You can overcome these obstacles, but it's not easy.  When I was working on the Colorado Colfax Marathon we were lucky that the organizers had spent a year preparing and had partnered with KUSA, The POST, KOA and The Rocky Mountain News.  They hit all the major outlets in town.  They were able to do this because, first, they were a non-profit with some heavy hitters on their board, and second, they spent time getting ready. 

Even with these partnerships in place, we couldn't demand that they run stories on the brand new marathon.  We had to wait until they were ready to talk about us.  We were kind of on their schedule.  All of the outlets were busy covering the Olympics in Utah, and we didn't get the kind of exposure we wantd until about three weeks before the event.  Frustrating, yes.  But the increased exposure allowed the marathon to far surpass their first year participation goals and the entire event was a screaming success.  The point is, even though it was a brand new event, the marathon took time to prepare so they were ready to add real value to the outlets.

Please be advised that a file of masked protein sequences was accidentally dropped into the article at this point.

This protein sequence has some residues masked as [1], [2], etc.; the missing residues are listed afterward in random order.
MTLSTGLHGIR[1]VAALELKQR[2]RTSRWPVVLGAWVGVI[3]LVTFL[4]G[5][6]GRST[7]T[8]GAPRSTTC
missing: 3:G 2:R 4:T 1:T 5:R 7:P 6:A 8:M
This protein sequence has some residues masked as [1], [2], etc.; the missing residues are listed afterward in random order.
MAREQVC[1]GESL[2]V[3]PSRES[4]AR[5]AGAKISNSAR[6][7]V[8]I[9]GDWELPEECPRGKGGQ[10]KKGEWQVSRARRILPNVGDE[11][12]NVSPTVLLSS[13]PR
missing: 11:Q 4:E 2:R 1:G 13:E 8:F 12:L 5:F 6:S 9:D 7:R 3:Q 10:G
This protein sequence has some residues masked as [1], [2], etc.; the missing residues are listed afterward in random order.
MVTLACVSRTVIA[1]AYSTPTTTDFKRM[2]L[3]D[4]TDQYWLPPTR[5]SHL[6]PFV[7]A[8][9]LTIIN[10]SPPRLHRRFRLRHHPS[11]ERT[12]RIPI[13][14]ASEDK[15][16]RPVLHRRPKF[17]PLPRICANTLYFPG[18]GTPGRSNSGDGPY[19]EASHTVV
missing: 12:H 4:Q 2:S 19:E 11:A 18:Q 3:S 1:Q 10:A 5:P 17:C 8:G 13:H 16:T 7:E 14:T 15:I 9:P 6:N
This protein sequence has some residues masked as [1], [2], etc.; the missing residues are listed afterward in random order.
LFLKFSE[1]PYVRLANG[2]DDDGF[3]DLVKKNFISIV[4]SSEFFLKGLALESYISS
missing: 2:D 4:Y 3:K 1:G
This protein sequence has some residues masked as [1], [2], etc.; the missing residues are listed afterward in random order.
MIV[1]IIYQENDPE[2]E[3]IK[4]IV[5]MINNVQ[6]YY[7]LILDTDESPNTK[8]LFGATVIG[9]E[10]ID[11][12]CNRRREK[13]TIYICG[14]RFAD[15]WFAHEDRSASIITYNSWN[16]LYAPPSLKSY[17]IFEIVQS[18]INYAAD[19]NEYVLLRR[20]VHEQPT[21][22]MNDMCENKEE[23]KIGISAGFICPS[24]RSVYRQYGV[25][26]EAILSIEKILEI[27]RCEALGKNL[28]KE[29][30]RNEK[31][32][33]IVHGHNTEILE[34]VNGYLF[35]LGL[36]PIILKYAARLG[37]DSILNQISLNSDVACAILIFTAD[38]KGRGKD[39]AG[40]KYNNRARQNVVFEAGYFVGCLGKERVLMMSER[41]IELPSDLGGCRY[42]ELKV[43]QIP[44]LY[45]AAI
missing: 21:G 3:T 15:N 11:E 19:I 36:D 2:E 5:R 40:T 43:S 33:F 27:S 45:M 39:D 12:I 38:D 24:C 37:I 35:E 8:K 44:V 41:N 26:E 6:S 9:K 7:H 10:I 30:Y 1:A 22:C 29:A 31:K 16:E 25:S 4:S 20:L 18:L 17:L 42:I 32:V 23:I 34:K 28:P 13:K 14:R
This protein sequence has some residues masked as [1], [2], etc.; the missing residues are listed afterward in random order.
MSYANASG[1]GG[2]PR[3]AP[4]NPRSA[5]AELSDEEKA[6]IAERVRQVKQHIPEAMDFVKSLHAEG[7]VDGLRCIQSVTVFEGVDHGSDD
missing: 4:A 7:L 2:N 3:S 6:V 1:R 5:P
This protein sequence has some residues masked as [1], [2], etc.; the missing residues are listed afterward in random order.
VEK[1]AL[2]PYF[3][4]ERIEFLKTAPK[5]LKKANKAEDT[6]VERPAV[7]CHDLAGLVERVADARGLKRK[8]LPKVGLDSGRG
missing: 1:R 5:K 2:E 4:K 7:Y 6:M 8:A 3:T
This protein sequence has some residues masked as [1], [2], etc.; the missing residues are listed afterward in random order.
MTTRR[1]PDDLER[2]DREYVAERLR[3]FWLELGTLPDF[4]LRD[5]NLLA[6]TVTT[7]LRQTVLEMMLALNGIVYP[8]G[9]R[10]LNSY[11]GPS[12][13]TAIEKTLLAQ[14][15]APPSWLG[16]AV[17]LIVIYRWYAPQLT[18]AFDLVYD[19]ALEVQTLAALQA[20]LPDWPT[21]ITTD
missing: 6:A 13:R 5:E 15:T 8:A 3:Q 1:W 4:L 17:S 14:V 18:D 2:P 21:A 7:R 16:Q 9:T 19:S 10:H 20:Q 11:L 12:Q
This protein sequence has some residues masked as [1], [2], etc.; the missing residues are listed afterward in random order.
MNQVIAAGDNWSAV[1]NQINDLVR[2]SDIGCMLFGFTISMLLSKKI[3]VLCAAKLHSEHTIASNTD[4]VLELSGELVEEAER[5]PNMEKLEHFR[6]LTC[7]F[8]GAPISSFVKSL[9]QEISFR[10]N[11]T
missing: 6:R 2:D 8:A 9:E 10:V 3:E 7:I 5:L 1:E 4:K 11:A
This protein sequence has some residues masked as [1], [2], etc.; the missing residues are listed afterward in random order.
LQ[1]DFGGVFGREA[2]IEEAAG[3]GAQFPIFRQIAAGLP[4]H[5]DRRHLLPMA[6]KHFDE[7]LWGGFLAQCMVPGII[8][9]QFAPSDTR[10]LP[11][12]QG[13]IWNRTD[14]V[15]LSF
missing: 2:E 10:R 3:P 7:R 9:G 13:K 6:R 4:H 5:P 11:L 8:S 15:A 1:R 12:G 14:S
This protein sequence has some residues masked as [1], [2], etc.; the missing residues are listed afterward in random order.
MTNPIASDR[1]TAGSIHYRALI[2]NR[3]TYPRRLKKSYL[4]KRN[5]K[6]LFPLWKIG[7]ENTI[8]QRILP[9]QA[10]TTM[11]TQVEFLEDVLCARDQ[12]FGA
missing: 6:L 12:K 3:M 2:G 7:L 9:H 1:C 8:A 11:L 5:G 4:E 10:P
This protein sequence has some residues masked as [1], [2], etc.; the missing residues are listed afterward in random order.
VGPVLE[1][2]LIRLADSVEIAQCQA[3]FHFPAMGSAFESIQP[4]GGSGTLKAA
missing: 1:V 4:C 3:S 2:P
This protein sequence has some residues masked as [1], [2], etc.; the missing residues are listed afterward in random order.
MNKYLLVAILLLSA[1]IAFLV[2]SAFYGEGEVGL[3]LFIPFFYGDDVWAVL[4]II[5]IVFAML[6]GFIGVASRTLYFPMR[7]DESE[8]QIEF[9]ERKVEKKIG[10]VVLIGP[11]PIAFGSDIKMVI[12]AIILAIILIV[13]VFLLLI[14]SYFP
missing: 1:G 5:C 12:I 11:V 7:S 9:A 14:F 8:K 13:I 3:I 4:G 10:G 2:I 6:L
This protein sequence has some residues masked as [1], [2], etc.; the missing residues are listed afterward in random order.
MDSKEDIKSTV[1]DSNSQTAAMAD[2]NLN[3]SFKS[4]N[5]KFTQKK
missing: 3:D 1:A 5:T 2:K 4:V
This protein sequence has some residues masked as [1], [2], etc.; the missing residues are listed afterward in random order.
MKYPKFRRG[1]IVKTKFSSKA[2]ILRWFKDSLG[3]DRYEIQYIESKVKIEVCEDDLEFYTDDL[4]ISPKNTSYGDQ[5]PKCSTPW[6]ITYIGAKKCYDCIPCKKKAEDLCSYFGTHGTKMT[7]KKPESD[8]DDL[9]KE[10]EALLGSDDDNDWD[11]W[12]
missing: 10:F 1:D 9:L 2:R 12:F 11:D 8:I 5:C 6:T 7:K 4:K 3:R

Example #2:

The second client was Big Box.  They really wanted to be part of the Denver Bronco broadcasts on KOA.  We talked to KOA about partnerships, but, as expected, they were already full of partners.  Plus, most of the agreements they had involved the client paying money to be involved, something the client couldn't afford to do.

So we changed our strategy and went with another local radio station that was very popular, had some connection to the Broncos, and could use a potential partner.  We went to KOOL, the oldie's station and proposed a plan that involved the client and the station in a joint venture.  It was essentially a giant tailgating party with games using the boxes provided by the client, meat and barbecuing provided by a local butcher shop and the station would broadcast from outside the games.